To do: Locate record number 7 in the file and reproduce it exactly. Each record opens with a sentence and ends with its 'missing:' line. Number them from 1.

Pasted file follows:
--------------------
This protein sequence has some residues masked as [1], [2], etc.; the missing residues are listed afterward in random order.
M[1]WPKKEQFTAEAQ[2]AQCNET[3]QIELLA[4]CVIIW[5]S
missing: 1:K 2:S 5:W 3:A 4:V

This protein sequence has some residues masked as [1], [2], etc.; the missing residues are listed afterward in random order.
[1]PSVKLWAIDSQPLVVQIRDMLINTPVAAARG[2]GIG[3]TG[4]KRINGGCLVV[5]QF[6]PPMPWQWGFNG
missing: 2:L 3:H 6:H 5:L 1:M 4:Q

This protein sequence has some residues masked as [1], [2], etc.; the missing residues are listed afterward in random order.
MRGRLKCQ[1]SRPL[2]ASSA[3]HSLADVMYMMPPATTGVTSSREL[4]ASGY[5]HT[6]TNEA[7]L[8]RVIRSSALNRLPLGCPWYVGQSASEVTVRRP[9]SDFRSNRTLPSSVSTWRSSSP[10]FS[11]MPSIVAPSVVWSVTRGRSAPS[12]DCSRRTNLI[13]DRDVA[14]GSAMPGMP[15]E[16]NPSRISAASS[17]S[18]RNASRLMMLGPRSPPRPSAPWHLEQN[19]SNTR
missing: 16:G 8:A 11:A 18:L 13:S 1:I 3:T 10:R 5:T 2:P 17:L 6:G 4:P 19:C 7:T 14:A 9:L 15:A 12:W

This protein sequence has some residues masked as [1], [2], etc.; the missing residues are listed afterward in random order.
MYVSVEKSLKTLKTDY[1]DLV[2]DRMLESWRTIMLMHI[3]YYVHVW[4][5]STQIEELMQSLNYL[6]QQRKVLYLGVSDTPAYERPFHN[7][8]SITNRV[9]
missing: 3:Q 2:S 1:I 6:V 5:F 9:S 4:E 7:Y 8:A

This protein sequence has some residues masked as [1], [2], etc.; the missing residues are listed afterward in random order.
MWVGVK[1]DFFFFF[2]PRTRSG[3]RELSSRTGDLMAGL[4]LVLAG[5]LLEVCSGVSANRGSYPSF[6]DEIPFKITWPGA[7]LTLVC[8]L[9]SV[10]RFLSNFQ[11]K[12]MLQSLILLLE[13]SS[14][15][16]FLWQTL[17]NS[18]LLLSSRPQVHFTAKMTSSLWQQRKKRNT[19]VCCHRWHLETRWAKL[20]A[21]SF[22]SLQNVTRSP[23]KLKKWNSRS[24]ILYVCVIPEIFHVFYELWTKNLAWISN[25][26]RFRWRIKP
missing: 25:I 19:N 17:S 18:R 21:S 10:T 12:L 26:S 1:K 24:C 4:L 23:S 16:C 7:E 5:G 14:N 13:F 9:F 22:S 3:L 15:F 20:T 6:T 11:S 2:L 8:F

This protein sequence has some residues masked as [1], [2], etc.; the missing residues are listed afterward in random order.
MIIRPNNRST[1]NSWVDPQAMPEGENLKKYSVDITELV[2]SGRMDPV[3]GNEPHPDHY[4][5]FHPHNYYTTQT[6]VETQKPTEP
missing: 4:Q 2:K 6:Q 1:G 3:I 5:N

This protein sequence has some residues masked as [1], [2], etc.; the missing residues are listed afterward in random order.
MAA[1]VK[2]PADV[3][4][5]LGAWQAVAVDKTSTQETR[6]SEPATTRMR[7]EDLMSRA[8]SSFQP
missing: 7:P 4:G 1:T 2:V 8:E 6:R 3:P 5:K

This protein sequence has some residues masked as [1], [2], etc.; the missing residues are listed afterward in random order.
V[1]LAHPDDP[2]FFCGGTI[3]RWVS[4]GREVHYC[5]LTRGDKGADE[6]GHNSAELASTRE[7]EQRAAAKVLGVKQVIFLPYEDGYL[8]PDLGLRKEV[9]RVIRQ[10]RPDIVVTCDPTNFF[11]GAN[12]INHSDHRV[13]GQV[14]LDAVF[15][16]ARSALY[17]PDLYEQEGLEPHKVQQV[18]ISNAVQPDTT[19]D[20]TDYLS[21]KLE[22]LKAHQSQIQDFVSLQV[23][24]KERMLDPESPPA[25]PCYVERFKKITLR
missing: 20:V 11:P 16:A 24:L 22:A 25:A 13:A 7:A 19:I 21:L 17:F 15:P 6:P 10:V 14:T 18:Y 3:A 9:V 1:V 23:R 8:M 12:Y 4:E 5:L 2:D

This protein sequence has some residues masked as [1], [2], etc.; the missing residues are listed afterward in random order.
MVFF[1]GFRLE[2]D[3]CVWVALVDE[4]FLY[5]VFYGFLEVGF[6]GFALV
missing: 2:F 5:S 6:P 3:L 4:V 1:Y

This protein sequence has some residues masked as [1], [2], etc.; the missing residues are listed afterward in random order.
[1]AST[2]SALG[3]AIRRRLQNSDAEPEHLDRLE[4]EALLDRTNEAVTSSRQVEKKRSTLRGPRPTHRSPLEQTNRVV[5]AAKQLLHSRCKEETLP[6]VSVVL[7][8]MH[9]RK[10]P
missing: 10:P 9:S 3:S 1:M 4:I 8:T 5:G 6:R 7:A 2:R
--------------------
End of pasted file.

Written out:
This protein sequence has some residues masked as [1], [2], etc.; the missing residues are listed afterward in random order.
MAA[1]VK[2]PADV[3][4][5]LGAWQAVAVDKTSTQETR[6]SEPATTRMR[7]EDLMSRA[8]SSFQP
missing: 7:P 4:G 1:T 2:V 8:E 6:R 3:P 5:K